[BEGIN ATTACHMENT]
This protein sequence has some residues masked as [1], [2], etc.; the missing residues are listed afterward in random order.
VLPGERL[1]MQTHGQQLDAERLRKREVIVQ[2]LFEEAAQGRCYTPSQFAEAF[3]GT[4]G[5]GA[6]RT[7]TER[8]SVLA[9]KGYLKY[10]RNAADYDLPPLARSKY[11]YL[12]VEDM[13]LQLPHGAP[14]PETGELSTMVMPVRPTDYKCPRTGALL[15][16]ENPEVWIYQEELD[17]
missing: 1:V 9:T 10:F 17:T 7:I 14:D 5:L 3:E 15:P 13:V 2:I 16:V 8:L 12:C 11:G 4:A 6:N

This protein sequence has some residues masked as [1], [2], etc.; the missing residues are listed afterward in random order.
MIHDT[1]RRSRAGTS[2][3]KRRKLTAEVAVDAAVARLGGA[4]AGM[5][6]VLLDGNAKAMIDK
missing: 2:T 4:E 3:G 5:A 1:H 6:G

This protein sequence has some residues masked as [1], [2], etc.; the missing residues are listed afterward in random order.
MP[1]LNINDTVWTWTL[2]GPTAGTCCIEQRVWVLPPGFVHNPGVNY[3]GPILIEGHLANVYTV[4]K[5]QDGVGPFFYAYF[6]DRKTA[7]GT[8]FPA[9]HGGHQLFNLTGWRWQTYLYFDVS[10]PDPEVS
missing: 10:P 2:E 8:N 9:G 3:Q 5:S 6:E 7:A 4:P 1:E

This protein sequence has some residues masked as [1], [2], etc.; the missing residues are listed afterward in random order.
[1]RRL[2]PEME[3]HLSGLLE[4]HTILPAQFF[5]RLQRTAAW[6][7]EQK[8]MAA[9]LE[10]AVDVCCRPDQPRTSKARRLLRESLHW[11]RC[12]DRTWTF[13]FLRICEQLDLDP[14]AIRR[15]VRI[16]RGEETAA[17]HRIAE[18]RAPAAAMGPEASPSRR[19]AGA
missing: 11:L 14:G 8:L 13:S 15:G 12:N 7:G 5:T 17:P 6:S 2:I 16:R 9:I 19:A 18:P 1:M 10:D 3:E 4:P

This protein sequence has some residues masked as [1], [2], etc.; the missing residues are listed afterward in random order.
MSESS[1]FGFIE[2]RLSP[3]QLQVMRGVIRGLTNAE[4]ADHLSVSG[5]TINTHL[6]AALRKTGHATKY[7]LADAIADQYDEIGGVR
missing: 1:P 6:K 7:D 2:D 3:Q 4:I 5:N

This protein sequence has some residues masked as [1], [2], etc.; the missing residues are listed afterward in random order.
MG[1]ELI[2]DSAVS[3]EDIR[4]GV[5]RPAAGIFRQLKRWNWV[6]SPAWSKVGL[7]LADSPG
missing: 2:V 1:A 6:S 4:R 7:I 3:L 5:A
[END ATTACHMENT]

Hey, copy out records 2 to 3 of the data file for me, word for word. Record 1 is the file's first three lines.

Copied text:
This protein sequence has some residues masked as [1], [2], etc.; the missing residues are listed afterward in random order.
MIHDT[1]RRSRAGTS[2][3]KRRKLTAEVAVDAAVARLGGA[4]AGM[5][6]VLLDGNAKAMIDK
missing: 2:T 4:E 3:G 5:A 1:H 6:G

This protein sequence has some residues masked as [1], [2], etc.; the missing residues are listed afterward in random order.
MP[1]LNINDTVWTWTL[2]GPTAGTCCIEQRVWVLPPGFVHNPGVNY[3]GPILIEGHLANVYTV[4]K[5]QDGVGPFFYAYF[6]DRKTA[7]GT[8]FPA[9]HGGHQLFNLTGWRWQTYLYFDVS[10]PDPEVS
missing: 10:P 2:E 8:N 9:G 3:Q 5:S 6:E 7:A 4:P 1:E